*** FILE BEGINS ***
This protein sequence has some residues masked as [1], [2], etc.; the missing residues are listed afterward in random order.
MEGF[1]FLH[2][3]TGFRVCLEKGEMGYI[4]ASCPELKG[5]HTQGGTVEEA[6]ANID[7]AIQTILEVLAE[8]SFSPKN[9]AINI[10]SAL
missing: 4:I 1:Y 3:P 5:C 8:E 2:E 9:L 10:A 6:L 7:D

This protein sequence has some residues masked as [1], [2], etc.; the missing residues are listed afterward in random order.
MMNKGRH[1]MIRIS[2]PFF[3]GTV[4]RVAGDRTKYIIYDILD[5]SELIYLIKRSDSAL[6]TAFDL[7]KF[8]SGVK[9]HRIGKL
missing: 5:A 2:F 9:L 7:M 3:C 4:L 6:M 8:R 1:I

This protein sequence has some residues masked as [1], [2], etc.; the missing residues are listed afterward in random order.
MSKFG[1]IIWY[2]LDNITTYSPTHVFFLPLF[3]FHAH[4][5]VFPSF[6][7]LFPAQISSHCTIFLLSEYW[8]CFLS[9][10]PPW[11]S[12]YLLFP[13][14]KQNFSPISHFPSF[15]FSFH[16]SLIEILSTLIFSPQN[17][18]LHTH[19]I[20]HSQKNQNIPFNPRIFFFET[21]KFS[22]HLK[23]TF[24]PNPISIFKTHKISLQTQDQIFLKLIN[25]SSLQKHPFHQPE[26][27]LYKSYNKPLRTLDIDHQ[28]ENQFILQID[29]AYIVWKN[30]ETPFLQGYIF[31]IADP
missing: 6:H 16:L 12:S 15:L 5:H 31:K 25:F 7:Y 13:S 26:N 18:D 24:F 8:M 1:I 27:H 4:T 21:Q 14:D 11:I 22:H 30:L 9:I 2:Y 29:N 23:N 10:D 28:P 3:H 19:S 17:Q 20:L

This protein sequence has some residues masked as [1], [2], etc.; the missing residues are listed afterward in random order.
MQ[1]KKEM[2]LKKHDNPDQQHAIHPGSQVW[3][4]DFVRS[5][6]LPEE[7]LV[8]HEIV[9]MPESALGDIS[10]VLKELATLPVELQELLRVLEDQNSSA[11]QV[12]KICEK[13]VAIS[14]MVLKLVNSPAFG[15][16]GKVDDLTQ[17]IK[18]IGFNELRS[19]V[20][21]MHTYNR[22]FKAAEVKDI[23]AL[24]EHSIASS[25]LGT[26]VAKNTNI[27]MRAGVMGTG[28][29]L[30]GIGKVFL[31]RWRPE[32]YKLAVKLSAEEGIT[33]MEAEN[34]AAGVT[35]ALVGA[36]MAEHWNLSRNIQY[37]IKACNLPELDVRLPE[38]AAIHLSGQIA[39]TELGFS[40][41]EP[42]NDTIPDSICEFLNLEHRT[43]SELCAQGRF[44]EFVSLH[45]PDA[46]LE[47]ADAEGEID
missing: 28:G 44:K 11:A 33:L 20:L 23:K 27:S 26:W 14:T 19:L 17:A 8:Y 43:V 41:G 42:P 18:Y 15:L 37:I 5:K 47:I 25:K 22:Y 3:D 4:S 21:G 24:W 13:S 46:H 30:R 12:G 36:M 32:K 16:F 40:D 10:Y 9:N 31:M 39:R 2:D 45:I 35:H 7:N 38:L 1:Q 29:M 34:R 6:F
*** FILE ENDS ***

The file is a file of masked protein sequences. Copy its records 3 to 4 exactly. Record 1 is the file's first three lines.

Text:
This protein sequence has some residues masked as [1], [2], etc.; the missing residues are listed afterward in random order.
MSKFG[1]IIWY[2]LDNITTYSPTHVFFLPLF[3]FHAH[4][5]VFPSF[6][7]LFPAQISSHCTIFLLSEYW[8]CFLS[9][10]PPW[11]S[12]YLLFP[13][14]KQNFSPISHFPSF[15]FSFH[16]SLIEILSTLIFSPQN[17][18]LHTH[19]I[20]HSQKNQNIPFNPRIFFFET[21]KFS[22]HLK[23]TF[24]PNPISIFKTHKISLQTQDQIFLKLIN[25]SSLQKHPFHQPE[26][27]LYKSYNKPLRTLDIDHQ[28]ENQFILQID[29]AYIVWKN[30]ETPFLQGYIF[31]IADP
missing: 6:H 16:L 12:S 15:L 5:H 31:K 25:F 7:Y 13:S 26:N 18:D 24:F 8:M 1:I 27:H 4:T 21:Q 14:D 11:I 22:H 30:L 9:I 2:Y 29:N 23:N 10:D 28:P 3:H 19:S 17:Q 20:L

This protein sequence has some residues masked as [1], [2], etc.; the missing residues are listed afterward in random order.
MQ[1]KKEM[2]LKKHDNPDQQHAIHPGSQVW[3][4]DFVRS[5][6]LPEE[7]LV[8]HEIV[9]MPESALGDIS[10]VLKELATLPVELQELLRVLEDQNSSA[11]QV[12]KICEK[13]VAIS[14]MVLKLVNSPAFG[15][16]GKVDDLTQ[17]IK[18]IGFNELRS[19]V[20][21]MHTYNR[22]FKAAEVKDI[23]AL[24]EHSIASS[25]LGT[26]VAKNTNI[27]MRAGVMGTG[28][29]L[30]GIGKVFL[31]RWRPE[32]YKLAVKLSAEEGIT[33]MEAEN[34]AAGVT[35]ALVGA[36]MAEHWNLSRNIQY[37]IKACNLPELDVRLPE[38]AAIHLSGQIA[39]TELGFS[40][41]EP[42]NDTIPDSICEFLNLEHRT[43]SELCAQGRF[44]EFVSLH[45]PDA[46]LE[47]ADAEGEID
missing: 28:G 44:K 11:A 33:L 20:L 23:K 27:S 26:W 14:T 19:L 17:A 8:Y 43:V 41:G 42:P 18:Y 15:L 37:I 5:K 47:I 25:K 22:Y 3:D 4:S 21:G 24:W 13:S 46:H 30:R 12:G 36:M 32:K 16:F 40:D 10:Y 9:N 31:M 39:R 2:D 45:I 35:H 7:N 38:L 1:Q 29:M 34:R 6:F